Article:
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Analysis

Senate to Vote on Trump Judicial Nominee Who Defended Voter Suppression

Thomas Farr defended law that targeted black voters with “almost surgical precision”

November 27, 2018

The Senate could vote this week on whether to confirm a controversial judicial nominee who has led the legal fight to restrict voting access in North Carolina.

Senate Majority Leader Mitch McConnell has lined up a vote on Thomas Farr, President Trump’s nominee to a federal court in North Carolina. The Senate Judiciary Committee advanced Farr’s nomination in an 11-9 party-line vote in January.

Farr's nomination is controversial because of his long history of working in support of efforts to undermine minority voting rights in North Carolina. As a lawyer in private practice, he represented the state in defending a sweeping 2013 law that required photo identification to vote, reduced the number of early voting days, and eliminated same-day registration, among other provisions making voting harder. The law was struck down in 2016 by a federal appeals court in a ruling that found it targeted black voters "with almost surgical precision." The ruling added that the only clear factor linking the law's various prongs was "their impact on African American voters.”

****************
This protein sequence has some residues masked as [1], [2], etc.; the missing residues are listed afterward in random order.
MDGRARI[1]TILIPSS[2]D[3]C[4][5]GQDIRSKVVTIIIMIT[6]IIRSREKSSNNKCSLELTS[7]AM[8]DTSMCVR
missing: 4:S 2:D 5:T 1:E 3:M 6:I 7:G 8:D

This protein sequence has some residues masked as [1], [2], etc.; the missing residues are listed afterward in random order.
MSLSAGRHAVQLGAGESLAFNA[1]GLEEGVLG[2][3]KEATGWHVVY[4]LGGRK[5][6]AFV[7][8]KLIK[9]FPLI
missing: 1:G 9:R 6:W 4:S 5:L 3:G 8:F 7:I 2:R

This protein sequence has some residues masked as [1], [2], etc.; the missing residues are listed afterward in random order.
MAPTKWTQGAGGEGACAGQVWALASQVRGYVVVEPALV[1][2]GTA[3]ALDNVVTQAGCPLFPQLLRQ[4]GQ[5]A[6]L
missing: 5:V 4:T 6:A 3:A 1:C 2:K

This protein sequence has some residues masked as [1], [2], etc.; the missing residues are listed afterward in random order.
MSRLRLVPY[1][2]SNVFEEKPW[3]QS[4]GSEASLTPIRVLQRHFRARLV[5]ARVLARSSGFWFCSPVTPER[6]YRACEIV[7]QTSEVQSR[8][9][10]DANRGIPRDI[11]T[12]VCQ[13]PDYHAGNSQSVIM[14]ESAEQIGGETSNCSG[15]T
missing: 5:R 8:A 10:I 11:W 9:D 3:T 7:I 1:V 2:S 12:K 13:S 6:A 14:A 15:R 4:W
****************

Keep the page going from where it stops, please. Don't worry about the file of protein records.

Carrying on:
In 2011, Republican leaders in North Carolina hired Farr and his colleagues to defend congressional and legislative boundaries, some of which were later struck down by a federal court as racial gerrymanders. (The Supreme Court has since affirmed that decision.)

And in 1990, Farr was counsel to then-Senator Jesse Helms during the Republican’s re-election campaign against Harvey Gantt, a black Democratic candidate, in a competitive race. Leading up to that election, Helms, a longtime segregationist, sent 120,000 postcards largely targeted at black voters, falsely warning them that they could be arrested at the polls for voter fraud. The Justice Department condemned the move as a voter intimidation tactic. Farr has said he didn't know about the postcards.

Farr’s nomination has garnered strong opposition from civil rights groups and from Democrats. In a letter, the Congressional Black Caucus wrote, “It is no exaggeration to say that had the White House deliberately sought to identify an attorney in North Carolina with a more hostile record on African-American voting rights and workers’ rights than Thomas Farr, it could hardly have done so.” 

If confirmed, Farr would assume a lifelong judgeship on the District Court. The seat in question has been vacant since 2005, making it the oldest judicial vacancy in the United States. President George W. Bush nominated Farr to the seat in 2006 and again in 2007, but the Senate Judiciary Committee never voted on his nomination. Republican senators blocked two nominees from President Barack Obama, both of whom were African-American women. If confirmed, either of Obama’s nominees would have been the first African-American judge in the district, which is about 27 percent black. Neither nominee was granted a hearing.

(Image: Alex Brandon/AP)